In an article published in the May 2017 edition of The Muncipal, Norwood Town Hall is called a community treasure.
Restored to its former beauty
Norwood, Mass., Memorial Municipal Building, also called Norwood Town Hall, has been a beloved landmark ever since it was dedicated Nov. 11, 1928- the 10th anniversary of the armistice ending World War 1 - in honor of those killed in the war. The four-story building was constructed out of Weymouth, Mass., granite and had the good fortune of being completed prior to the Great Depression. Beyond its impressive granite facade, Norwood Town Hall features a 50-bell carillon tower, which houses the Walter F. Tilton Memorial Carillon, one of nine carillons in Massachusetts and the seventh largest in the United States.
Excerpt taken from article written by Sarah Wright
The 5th Graders at Alma del Mar will learn from and enjoy the newly installed planting beds for their Science curriculum.Read more
Christy's interest in construction was ignited through her life-long exposure to her fathers’ manufacturing business in Topsfield. She says contracts, scheduling, quality and budgets were all part of their daily life, working with him on weekends and vacations, so the transition made sense.
Christy began with an architectural engineering independent concentration from Boston University and went to work for R.F. Walsh while continuing to take additional BAC architecture courses at night. As an assistant project manager, she got the opportunity to work on a highly complex state agency project that encompassed a multi-phased interior fit-out and she was hooked. To be a part of a process that “physically changed the space” really excited her so she decided to drop her classes at BAC and pursue construction management. Without the traditional co-op experience she was now behind the eight ball. On the advice of mentor Tim Bonfatti (pictured above with Christy) and other trusted colleagues, she took all the courses she could at Northeastern, WIT and AGC YCPI to get fully immersed as quickly as possible.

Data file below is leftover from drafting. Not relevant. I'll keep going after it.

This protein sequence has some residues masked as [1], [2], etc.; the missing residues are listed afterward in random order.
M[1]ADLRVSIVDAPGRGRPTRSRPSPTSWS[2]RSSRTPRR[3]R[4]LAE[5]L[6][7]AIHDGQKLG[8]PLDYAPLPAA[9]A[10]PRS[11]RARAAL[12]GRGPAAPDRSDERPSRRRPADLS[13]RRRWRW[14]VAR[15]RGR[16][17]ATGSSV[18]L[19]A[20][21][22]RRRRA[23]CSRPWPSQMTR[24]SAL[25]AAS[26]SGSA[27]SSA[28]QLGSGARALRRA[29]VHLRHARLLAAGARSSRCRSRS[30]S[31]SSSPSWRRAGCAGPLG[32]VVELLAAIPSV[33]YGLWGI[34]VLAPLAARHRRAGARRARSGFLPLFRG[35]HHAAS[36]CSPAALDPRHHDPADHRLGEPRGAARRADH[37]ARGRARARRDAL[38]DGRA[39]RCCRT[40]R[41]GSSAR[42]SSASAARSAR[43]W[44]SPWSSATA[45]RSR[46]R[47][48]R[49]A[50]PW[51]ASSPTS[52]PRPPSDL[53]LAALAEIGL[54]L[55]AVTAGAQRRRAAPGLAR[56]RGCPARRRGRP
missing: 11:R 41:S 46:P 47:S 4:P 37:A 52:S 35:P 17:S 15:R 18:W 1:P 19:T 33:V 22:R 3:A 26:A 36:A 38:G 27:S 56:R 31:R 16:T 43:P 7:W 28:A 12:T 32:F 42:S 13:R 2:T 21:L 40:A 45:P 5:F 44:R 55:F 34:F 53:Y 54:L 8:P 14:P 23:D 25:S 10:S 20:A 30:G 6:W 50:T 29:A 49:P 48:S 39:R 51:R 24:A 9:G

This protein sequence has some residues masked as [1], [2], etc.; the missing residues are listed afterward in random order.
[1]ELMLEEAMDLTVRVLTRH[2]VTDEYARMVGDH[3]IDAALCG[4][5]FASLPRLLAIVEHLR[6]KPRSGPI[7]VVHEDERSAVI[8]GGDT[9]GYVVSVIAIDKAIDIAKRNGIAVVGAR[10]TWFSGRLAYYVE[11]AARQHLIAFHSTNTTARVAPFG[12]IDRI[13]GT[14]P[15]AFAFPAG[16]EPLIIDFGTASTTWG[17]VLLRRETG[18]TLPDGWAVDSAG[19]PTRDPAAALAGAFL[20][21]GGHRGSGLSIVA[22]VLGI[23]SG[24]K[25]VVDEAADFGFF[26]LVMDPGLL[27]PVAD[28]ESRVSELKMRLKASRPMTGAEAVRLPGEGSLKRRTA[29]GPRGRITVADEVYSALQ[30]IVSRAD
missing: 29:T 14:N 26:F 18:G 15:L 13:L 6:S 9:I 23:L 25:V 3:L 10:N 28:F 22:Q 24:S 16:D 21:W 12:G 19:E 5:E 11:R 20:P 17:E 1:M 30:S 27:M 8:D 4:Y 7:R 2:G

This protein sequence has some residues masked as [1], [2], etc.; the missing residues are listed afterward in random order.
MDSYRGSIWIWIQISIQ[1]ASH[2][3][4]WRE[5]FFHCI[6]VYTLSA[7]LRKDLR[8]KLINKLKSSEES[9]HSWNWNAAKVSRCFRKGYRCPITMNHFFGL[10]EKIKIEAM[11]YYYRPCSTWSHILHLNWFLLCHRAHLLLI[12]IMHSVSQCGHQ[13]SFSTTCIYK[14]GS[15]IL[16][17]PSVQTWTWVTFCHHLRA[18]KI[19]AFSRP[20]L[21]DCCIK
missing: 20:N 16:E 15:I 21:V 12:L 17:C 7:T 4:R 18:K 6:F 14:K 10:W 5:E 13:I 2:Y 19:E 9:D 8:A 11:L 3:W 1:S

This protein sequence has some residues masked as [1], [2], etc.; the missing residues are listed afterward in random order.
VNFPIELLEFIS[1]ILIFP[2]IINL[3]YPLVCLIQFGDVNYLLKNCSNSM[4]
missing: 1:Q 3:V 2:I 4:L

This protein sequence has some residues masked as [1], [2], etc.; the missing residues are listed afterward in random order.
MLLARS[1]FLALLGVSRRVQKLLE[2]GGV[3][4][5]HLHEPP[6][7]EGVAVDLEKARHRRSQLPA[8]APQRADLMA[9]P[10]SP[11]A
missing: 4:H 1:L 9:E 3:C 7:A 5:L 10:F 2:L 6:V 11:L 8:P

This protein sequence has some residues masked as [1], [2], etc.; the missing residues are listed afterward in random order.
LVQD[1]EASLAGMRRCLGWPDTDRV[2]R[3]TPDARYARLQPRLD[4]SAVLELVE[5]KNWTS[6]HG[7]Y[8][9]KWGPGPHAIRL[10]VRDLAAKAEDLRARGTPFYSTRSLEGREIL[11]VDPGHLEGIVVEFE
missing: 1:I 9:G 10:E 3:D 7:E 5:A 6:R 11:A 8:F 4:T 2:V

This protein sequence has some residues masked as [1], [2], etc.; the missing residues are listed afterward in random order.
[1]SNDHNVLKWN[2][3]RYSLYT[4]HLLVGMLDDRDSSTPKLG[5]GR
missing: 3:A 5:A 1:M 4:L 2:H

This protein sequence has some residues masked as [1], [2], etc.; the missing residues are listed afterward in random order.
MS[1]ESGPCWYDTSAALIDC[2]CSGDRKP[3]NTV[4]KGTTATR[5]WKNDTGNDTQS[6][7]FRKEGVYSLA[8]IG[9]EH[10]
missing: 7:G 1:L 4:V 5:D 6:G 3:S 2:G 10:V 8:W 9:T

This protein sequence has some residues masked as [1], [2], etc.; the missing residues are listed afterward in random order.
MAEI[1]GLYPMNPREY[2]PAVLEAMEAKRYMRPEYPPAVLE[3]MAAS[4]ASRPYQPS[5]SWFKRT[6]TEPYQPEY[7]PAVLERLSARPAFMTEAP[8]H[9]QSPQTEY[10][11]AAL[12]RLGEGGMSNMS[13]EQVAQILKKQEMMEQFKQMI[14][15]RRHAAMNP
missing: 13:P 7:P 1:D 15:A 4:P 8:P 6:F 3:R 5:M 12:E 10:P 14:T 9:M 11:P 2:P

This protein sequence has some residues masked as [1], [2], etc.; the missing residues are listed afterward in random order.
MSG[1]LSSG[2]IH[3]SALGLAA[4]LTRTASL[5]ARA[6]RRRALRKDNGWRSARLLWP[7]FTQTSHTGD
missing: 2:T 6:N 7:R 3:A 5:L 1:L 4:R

Excerpt from AGC MA Article
By Lisa Frisbie, April 18, 2017
Two loud blasts from the fire horn atop the old Walpole Fire Station on Stone Street Thursday evening signaled the building’s retirement. The new, $14.2 million fire station will be built in the same location as the old one, and local officials gathered Thursday in front of a crowd to formalize a groundbreaking ceremony.
“We’re thrilled that the project is officially off the ground now,” Selectman Chairman Eric Kraus said. “With 5,200 calls a year, we needed a facility that can accommodate everything our department needs to do.”
The new station is expected to have six bays, and significantly more space than the current station. Officials say the new building should be completed by April 2019.
“It’s much-needed,” Fire Chief Timothy Bailey, Jr. said. “This facility was very cramped, very tight.”
The new building will be the third fire station in the same location since 1902, Kraus said, and the current building had been constructed in 1954. Bailey pointed out that the department was a smaller, call fire department at that time, and has since grown considerably.
“As the department’s responsibilities and staffing have grown since 1983, the new facility will alleviate the overcrowding that currently exists in our outdated station,” Kraus told the crowd, “and it will provide much needed workspace for our personnel to perform their essential duties.”
Excerpt from Wicked Local Walpole Article - Thursday, April 13, 2017